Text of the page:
India has made rapid strides in space technology. It recent launch of ‘Jugnu’ a little big satellite is the latest feat of high tech engineering. The loaf-sized nano satellite designed by IIT-Kanpur is an impressive feat in miniaturization.
The satellite was placed into orbit by the Polar Satellite Launch Vehicle C18 (PSLV-C18) of the ISRO. It contains all the basic functions of a satellite in its modest frame.
The satellite is just a foot long and four inches in height, and weighs a mere 3 kgs.
IIT-Kanpur designed Jugnu’s ejection system, a complex piece of technology that makes space missions possible by separating the satellite from the launch vehicle and placing it in a precise orbit. The mechanism went through dozens of rigorous tests before certification by the Vikram Sarabhai Space Centre as spaceworthy.
IIT-Kanpur will be filing a patent through ISRO before dedicating it to the nation.
Ejection systems – or separation mechanism – available with ISRO are meant only for much larger satellites weighing between 100 kg and 1,000 kg, but not for a nanosat like Jugnu, said Nalinaksh Vyas, Jugnu’s project leader and professor of mechanical engineering at IIT-Kanpur.
They are usually imported at a cost of Rs.50 lakh ($100,350) apiece, he added.
Vyas told IANS that “there were several challenges in terms of both design development and administrative ones”, which were successfully overcome by the enthusiastic band of 50 boys and girls from various engineering and science disciplines of IIT-Kanpur.
Jugnu cast such a spell on students that some of them even shunned tempting job offers at the peak of the IT boom, just to stay with the project, recalls Prof Vyas. Some even quit lucrative jobs to join the team. “Others like Shantanu Agarwal opted for M.Tech after completing B.Tech to be able to continue with the project,” added Vyas.
Vyas mentioned Shashank Chintalagiri, a young physicist, as the mainstay of the project who inspired others with his innovativeness and bold approach, fixing problems as and when they arose, besides Preneet from the physics stream, Kshitij Deo (mechanical) and Anant Goyal.
Chintalagiri, elaborating on his experiences as a project member, said:
“A nanosatellite is smaller but has the same kind of functionality as a larger satellite does. We were initially torn between ISRO’s ‘right way’ of doing things and a more practical approach that we could fit in our small size and weight.
“Eventually, we decided to go ahead and design our system, taking cues from other nanosatellites built around the world. When we gave our system a rough shape, only then did we compare it with what ISRO would do on its own satellites and made modifications accordingly.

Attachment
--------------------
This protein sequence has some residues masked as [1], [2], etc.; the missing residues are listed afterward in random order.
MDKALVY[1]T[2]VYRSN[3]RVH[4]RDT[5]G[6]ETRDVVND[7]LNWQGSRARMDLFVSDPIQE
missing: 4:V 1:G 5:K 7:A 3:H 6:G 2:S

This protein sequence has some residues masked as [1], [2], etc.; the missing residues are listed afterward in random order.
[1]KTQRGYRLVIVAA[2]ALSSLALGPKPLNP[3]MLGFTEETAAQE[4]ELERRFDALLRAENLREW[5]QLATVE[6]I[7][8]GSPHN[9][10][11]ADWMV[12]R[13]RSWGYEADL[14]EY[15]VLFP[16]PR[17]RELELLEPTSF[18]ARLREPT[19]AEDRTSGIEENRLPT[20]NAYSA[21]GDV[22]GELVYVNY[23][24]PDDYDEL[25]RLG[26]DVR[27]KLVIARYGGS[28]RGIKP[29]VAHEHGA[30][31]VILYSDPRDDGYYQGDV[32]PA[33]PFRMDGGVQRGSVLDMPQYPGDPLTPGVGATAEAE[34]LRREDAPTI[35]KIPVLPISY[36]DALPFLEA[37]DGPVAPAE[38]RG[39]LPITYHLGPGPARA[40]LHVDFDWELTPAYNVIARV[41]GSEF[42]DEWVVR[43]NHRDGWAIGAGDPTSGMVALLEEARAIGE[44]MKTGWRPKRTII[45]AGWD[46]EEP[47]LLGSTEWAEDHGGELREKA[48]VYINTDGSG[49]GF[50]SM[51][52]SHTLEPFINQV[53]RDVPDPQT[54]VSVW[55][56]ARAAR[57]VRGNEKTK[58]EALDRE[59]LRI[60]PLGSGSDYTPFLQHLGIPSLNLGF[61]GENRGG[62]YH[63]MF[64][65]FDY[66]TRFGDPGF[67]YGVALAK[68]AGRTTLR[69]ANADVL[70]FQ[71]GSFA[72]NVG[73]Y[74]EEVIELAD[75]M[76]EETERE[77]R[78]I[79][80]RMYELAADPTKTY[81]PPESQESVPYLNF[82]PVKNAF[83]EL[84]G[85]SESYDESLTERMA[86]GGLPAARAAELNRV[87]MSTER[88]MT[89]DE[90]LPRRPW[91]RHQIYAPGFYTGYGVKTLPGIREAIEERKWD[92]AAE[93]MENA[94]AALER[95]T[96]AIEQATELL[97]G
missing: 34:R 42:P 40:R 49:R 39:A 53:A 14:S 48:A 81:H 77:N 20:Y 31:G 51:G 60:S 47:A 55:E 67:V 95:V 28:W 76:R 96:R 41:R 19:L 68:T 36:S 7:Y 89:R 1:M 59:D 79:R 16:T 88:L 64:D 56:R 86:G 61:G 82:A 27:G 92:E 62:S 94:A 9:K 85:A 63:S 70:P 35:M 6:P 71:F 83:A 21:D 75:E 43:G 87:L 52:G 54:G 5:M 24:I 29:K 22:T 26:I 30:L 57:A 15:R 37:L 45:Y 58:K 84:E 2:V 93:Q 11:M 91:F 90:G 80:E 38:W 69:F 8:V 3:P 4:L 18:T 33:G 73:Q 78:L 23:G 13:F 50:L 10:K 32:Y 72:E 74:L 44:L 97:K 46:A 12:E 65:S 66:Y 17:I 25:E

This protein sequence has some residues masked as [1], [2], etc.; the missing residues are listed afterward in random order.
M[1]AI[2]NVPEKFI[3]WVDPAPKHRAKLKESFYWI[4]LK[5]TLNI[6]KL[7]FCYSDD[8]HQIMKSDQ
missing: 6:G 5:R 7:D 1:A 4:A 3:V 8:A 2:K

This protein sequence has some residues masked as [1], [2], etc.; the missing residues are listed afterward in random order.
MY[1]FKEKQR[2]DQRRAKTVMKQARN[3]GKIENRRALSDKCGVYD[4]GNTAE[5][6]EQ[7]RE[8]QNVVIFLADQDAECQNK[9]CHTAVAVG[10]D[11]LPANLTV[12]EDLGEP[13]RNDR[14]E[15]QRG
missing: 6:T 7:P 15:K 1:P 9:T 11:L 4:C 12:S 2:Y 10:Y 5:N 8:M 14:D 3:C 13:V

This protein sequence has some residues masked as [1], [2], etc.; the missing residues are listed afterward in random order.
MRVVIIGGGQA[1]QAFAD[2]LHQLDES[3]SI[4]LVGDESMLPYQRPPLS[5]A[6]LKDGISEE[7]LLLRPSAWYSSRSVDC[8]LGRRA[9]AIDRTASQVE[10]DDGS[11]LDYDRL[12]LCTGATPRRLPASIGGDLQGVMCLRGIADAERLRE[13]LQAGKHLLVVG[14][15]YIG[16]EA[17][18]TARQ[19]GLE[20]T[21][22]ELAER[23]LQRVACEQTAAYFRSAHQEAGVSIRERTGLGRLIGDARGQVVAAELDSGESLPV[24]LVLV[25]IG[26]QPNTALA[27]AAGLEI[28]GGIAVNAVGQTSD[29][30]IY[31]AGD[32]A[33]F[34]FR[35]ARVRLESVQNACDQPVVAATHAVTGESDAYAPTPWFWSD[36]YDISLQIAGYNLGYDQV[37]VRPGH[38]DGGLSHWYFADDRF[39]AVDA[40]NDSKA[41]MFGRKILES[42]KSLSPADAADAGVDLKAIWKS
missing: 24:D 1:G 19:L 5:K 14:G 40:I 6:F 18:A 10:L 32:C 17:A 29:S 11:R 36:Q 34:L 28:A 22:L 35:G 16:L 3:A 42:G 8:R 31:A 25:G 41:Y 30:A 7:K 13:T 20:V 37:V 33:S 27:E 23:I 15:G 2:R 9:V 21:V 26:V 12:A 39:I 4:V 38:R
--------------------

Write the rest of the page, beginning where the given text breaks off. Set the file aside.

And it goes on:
“We would never have been able to achieve the size reduction we did by blindly following ISRO specifics, and ISRO themselves knew that as well. We were able to combine technology used in daily life . . . with the design principles of space technology,” Chintalagiri concluded.
Initially, only three students had volunteered for the project begun in 2008 as part of the IIT-Kanpur Golden Jubliee celebrations, in a bid to foster space research capability among IITians and to develop technology for nanosats. The current lot included first year undergraduates to final year post-graduates and 14 faculty heads from as many disciplines to complete this challenging assignment.
Jugnu has started transmitting a beacon (blinking signal) round the clock all over the earth. Amateur frequency bands will be used for communication so that the ‘beacon’ can be tracked by amateur HAM (radio operators) around the world.
In fact HAM operators in Japan and the US have already received signals from Jugnu, according to sources in IIT-Kanpur. Messages sent to the satellite from a ground station are “uplinked,” while those transmitted from the satellite to Earth are “downlinked.” Jugnu operates on 3.5 watts of power and is expected to have a year-long life.
Jugnu will conduct remote sensing to map land use and cover, agriculture, soils, forestry, city planning, archaeological investigations, etc. Jugnu is powered by rechargeable batteries relying on solar panels, provided by ISRO, but the charging circuitry was fabricated by IIT-Kanpur, Vyas said. Normally it takes two hours to fully charge such a battery, lasting from a few hours to a few days, depending on the number of operations attempted for the payloads.